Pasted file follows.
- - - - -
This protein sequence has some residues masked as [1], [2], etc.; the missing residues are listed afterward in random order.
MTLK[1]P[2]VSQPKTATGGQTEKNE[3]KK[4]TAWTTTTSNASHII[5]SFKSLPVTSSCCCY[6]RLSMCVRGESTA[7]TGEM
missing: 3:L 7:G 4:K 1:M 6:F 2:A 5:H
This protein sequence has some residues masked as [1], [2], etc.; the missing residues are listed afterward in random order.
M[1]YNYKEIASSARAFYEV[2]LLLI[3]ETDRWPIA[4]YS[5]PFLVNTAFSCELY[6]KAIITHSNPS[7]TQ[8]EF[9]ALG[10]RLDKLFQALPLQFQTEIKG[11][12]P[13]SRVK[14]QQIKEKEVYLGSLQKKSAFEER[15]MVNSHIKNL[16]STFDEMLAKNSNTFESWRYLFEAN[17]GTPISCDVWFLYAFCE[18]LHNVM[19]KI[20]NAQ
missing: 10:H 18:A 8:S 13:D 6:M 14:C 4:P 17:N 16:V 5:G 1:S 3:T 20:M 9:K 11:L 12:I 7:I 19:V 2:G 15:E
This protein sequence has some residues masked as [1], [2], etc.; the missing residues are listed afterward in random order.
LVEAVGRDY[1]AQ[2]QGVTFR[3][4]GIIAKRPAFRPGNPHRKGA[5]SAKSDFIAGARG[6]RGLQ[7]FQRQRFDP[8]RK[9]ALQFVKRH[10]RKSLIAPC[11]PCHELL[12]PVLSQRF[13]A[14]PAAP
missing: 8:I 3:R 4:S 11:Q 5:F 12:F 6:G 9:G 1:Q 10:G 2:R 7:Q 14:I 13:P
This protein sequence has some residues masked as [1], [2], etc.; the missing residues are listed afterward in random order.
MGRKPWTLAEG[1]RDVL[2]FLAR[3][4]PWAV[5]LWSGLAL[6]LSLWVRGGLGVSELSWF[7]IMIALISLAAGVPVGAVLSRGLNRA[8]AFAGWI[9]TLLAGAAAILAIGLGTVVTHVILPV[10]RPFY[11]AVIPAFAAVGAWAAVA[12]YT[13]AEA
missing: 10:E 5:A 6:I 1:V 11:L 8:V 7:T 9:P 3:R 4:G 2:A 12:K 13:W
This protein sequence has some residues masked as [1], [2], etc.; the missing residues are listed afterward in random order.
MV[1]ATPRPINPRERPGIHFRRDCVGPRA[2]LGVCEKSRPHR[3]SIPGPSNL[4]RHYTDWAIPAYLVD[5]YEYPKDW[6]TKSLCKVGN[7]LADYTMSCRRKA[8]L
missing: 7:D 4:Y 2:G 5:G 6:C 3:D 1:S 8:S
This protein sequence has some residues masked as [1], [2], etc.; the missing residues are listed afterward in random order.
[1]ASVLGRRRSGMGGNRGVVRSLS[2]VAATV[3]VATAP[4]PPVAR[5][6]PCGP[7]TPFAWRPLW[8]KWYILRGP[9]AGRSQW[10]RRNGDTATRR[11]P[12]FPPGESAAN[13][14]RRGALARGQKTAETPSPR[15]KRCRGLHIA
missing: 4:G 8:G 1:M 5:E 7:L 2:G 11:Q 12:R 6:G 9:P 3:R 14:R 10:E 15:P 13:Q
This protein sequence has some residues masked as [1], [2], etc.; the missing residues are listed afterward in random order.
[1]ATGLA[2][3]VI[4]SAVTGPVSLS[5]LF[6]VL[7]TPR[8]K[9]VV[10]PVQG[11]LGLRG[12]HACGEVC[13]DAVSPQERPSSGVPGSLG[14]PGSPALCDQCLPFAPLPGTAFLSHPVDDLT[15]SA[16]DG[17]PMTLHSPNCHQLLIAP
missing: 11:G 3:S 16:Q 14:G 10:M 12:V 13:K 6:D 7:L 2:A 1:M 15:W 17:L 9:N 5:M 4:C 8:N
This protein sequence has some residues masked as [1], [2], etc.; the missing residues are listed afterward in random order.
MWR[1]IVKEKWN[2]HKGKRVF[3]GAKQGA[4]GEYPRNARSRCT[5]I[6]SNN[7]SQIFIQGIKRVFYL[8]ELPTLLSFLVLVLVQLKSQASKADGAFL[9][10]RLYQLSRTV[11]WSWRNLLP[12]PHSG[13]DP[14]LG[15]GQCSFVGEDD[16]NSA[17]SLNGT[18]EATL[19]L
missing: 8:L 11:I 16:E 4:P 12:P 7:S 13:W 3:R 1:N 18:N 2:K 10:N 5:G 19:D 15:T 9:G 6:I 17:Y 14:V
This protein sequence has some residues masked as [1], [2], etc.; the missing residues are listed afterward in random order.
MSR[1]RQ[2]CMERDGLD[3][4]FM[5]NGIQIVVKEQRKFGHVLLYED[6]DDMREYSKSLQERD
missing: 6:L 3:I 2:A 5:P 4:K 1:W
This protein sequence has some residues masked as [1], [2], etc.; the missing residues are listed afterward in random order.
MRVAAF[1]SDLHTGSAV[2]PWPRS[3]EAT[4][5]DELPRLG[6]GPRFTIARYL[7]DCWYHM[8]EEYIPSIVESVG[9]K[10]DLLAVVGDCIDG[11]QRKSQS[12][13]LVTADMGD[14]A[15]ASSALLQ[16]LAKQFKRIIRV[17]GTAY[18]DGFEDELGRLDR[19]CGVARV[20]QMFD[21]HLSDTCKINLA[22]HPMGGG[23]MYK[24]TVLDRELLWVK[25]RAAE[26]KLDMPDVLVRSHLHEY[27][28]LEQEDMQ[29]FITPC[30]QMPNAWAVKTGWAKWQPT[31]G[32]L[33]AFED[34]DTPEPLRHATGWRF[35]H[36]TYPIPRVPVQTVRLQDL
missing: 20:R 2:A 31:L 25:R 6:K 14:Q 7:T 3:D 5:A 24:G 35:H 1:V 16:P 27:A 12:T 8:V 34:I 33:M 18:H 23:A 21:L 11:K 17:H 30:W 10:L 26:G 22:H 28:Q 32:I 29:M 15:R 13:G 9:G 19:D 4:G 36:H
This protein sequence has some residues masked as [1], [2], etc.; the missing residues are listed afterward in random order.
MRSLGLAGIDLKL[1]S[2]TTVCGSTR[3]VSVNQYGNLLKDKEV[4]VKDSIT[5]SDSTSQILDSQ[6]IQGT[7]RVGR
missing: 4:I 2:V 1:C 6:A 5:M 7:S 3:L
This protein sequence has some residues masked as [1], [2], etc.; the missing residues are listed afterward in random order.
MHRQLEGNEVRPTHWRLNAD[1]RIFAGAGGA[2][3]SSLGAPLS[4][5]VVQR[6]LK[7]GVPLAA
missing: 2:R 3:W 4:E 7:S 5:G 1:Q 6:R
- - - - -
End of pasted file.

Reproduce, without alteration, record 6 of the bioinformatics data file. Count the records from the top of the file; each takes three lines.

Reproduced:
This protein sequence has some residues masked as [1], [2], etc.; the missing residues are listed afterward in random order.
[1]ASVLGRRRSGMGGNRGVVRSLS[2]VAATV[3]VATAP[4]PPVAR[5][6]PCGP[7]TPFAWRPLW[8]KWYILRGP[9]AGRSQW[10]RRNGDTATRR[11]P[12]FPPGESAAN[13][14]RRGALARGQKTAETPSPR[15]KRCRGLHIA
missing: 4:G 8:G 1:M 5:E 7:L 2:G 11:Q 12:R 6:G 9:P 3:R 14:R 10:E 15:P 13:Q